The U.S. Navy reported that it has seized an arms shipment of thousands of Chinese and Russian assault weapons, machine guns, and sniper rifles hidden aboard a ship in the Arabian Sea. They were apparently bound for Yemen to support the country’s Houthi rebels.
The guided-missile cruiser USS Monterey intercepted a dhow, a traditional Arabian Sea sailing vessel, and discovered the cargo during a routine boarding in a two-day operation that began on May 6, according to the U.S. Fifth Fleet.
The Navy’s investigation team learned from interviewing the crew and assessing the weapons found, that the vessel came from Iran, said a Navy official who spoke on condition of anonymity. Iran continues to arm the Houthi rebels despite a UN embargo. In the past, Tehran has frequently denied that it has been supplying the rebels.
“The cache of weapons included dozens of advanced Russian-made anti-tank guided missiles, thousands of Chinese Type 56 assault rifles, and hundreds of PKM machine guns, sniper rifles, and rocket-propelled grenades launchers,” the Fifth Fleet said in its statement.
The U.S. Navy’s regular patrols in the region “disrupt the transport of illicit cargo that often funds terrorism and unlawful activity.” The Navy has seized other illicit arms shipments headed for Yemen in the past, enforcing the UN’s arms embargo on the embattled country.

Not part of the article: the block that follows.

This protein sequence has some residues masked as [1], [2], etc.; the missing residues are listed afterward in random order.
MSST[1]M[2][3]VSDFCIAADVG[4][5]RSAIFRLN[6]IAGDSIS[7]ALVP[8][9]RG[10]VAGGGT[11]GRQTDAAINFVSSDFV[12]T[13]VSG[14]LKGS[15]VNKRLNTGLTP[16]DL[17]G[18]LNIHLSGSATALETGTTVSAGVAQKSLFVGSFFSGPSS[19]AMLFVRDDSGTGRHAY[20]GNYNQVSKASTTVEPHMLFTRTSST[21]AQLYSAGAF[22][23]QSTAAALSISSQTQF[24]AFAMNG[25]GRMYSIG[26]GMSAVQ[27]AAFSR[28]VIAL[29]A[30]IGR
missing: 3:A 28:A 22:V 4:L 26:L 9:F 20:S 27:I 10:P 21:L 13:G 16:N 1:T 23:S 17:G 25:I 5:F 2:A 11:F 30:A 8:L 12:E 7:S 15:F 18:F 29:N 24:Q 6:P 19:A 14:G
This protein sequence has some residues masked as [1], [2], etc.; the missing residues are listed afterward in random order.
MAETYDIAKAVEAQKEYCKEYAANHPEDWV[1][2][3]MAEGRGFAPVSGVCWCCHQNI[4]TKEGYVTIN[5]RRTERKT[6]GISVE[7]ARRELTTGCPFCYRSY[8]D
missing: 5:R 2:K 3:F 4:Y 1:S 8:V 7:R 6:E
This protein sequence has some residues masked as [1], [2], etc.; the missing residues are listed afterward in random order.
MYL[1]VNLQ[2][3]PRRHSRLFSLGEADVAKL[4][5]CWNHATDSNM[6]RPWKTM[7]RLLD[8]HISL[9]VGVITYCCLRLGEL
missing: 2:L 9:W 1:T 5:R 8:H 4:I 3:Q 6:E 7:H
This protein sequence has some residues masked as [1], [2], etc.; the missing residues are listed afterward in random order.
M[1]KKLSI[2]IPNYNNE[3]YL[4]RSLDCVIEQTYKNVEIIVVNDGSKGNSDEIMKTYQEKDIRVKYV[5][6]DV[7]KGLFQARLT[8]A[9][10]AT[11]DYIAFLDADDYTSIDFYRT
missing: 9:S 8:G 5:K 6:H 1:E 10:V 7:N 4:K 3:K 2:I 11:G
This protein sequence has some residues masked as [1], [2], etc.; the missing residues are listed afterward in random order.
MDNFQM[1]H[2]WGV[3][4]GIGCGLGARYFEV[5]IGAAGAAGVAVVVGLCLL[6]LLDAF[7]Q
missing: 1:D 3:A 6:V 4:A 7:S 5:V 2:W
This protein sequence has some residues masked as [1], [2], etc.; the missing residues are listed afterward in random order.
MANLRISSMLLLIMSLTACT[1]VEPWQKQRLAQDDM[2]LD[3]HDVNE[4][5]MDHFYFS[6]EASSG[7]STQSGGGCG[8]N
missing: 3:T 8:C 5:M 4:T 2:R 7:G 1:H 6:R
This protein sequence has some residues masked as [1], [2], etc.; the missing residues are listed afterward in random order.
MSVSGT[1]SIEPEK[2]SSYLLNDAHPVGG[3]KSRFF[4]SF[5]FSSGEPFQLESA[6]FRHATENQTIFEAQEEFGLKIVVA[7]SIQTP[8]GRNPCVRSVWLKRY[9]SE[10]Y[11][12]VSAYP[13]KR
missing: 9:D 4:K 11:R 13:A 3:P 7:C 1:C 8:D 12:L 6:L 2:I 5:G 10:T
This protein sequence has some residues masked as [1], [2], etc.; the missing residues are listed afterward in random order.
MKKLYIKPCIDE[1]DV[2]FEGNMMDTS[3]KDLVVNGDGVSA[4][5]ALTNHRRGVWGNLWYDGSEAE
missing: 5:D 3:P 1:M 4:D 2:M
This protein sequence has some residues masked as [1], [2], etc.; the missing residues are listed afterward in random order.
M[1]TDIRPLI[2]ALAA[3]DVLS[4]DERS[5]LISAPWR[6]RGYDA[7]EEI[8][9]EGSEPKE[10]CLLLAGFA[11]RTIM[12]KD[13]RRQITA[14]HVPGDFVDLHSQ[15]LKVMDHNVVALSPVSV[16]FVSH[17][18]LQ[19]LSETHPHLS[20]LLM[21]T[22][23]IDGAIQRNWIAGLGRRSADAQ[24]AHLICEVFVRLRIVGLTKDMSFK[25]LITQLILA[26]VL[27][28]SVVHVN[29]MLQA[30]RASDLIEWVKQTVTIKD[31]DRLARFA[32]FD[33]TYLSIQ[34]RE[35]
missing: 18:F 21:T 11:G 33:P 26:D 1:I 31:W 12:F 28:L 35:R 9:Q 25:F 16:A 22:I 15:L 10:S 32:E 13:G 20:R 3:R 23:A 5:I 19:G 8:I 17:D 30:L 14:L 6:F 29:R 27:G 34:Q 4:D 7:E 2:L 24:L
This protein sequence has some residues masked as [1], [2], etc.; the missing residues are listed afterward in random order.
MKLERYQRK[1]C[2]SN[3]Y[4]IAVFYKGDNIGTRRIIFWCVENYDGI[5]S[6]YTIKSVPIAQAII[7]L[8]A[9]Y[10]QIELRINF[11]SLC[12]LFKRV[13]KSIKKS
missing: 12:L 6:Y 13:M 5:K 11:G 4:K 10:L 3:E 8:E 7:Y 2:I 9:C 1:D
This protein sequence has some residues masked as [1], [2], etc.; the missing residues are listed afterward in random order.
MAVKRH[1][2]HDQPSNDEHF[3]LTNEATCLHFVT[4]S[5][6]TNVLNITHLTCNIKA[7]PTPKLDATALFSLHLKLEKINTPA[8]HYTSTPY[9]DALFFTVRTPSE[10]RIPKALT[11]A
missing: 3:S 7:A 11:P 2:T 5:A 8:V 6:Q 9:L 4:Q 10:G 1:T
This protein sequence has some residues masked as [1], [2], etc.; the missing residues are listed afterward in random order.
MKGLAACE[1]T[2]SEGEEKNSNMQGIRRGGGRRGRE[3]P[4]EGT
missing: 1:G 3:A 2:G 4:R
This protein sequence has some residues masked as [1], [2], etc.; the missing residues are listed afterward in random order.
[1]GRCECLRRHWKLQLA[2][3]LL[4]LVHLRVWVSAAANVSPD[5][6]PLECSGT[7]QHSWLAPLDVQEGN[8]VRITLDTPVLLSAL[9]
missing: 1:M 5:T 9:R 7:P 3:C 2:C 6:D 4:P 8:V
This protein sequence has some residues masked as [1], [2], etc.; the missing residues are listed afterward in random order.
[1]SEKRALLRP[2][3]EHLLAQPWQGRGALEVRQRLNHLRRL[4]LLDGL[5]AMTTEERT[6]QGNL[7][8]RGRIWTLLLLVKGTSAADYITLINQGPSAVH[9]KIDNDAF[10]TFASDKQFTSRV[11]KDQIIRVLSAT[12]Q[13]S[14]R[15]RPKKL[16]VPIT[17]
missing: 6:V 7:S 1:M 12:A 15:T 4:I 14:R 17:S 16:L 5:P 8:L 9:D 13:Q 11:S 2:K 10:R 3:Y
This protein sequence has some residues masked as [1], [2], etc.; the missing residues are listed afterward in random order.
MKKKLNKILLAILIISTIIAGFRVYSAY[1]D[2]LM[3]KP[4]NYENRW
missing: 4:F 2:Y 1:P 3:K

The operation took 36 hours with the Monterey providing security for the boarding teams. “After all illicit cargo was removed, the dhow was assessed for seaworthiness and after questioning its crew was provided food and water before being released.”
Several other arms seizures have taken place during the Yemeni civil war.
Yemen Is One of the World’s Worst Humanitarian Crises
This latest arms seizure comes as the U.S. and the UN try to end a conflict that created one of the world’s worst humanitarian disasters.
The Houthi rebels that are supported, armed, and advised by Iran have been fighting the internationally recognized government of Yemen and the military coalition led by Saudi Arabia and the United Arab Emirates since 2015. The U.S. supported the Saudi effort with aerial refueling, intelligence support, and arms shipments until the Biden administration froze all offensive military aid in January.
The Houthis are currently trying to take Marib city and the rich oil fields bordering it. They have also launched drone attacks at Saudi Arabian oil refineries and airports.
The World Food Program (WFP) projected in March 2021 that if the war and the Saudi-led blockade continue, more than 400,000 Yemeni children under five years old could die from acute malnutrition before the end of the year as the blockade devastates the nation.